Constantin Kinský


“A Living Society is a Creating One”


Photo: Archive

The next interview from the series of nobility members brought me to the town of Žďár nad Sázavou. Count Constantin Kinský together with his wife Marie are in charge of the estate. The estate lies beneath the Baroque pearl of the St. Jan Nepomuk’s Church in Zelená Hora. It was also thanks to the intervention of Count Kinský’s father Radslav that the pilgrimage church was entered into the UNESCO List of World Cultural Heritage Sites. However, as the New Generation Museum shows, the estate is not there only to showcase history. The unique immersive multimedia exposition has been declared the best Slavic museum in Central Europe.

I decided to use the interview as an opportunity for a family trip. Have you ever stayed overnight in the Middle Ages watch tower, while having the 21st century comfort? I recommend it. There were many topics to be discussed but Mr. Kinský himself wished to talk primarily about education and the need to foster the Czech creativity. It is worth mentioning that our interview took place in the premises of the former Cadet Academy.

Mr. Kinský, allow me to start with a personal question. All nobility families have many branches and they are interrelated to one another. One of your cousins, František Kinský, a mayor and the owner of the estate in Kostelec nad Orlicí is famous for his TV series about the Czech nobility, your older cousin Ferdinand Kinský used to be a professor at the Nice University. How well do you actually know your family tree and all your relatives?

All of us don’t know each other personally, we do not meet regularly but when we meet, for example at various weddings there is a feeling that we belong together. We organised a family jamboree from all over the world and the rule to participate was to be born Kinský or have Kinský grandparents. Altogether, we totalled 360, the most far away came from Japan and Peru. Detailed lists mention 400-500 family relatives. It is really interesting to experience the feeling of belonging together even in such a large group. There is one more interesting element about belonging. One can belong to a homeland on one hand but have total freedom on the other hand. We perceive our roots as an enriching element, but we are not territory dependent.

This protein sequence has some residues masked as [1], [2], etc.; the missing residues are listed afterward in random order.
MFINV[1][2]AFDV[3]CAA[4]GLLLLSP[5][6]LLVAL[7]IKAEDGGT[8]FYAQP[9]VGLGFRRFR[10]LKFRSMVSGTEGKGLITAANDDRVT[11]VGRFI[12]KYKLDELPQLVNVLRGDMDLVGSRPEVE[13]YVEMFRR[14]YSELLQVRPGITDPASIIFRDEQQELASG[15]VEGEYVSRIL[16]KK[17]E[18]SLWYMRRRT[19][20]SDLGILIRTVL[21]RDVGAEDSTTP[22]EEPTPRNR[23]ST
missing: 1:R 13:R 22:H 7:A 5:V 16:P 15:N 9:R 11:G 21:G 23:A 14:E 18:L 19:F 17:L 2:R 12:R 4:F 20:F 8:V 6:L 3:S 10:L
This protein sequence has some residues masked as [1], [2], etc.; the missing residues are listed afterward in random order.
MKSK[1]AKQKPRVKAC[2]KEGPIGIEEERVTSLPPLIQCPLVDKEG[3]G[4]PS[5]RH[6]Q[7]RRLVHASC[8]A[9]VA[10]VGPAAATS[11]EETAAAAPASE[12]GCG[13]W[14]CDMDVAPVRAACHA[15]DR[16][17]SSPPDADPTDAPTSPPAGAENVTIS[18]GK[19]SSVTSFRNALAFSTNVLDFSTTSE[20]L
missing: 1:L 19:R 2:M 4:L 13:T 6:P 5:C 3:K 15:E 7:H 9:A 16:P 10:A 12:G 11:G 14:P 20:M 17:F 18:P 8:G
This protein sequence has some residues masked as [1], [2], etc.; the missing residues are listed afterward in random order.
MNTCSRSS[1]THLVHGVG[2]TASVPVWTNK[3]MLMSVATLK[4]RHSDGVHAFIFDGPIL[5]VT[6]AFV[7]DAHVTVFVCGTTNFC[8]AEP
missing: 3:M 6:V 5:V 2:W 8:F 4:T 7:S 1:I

Historically, we were defined via the close relationships towards local people on one side; on the other side, we longed for independence from any central power. Such attitude taught us freedom of thinking and within such context, the issue of boundaries is a truly relative one. I will add one funny family story about our relations, demonstrating how we make fun of each other. Those older ones, who were local and in charge of a property, received the title of a count and the younger ones, received the title of a prince and had to leave to Vienna to start a career. The younger ones often call us the “village peasants” while we call them “collaborators” with the central power.

How do you perceive the fact that the Czech population has been more interested and thus aware of the topic of nobility families, their patriotism and love for the country?

History is more important than we realize. Let us take the current economic crisis and compare the reaction of the USA and Europe. Americans have formed their attitude towards the crisis based on the 1929 events. Great depression brought deflation and the remedy for the economic recovery was seen in great investments, deficit budgets, designing grand projects and state debt. The economic approach according to John Keynes. In Germany, the same crisis resulted in hyperinflation. Therefore, the Germans learned a very different lesson. Balanced budget, strict budgetary discipline, no economic stimuli. I consider such approach, based on the theory of Friedrich Hayek, a catastrophic one. I believe that Europe needs to jump start and support economy and only after take care about deficit. Today, we are not making decisions based on our current needs, but based on emotions dating back to 1930s.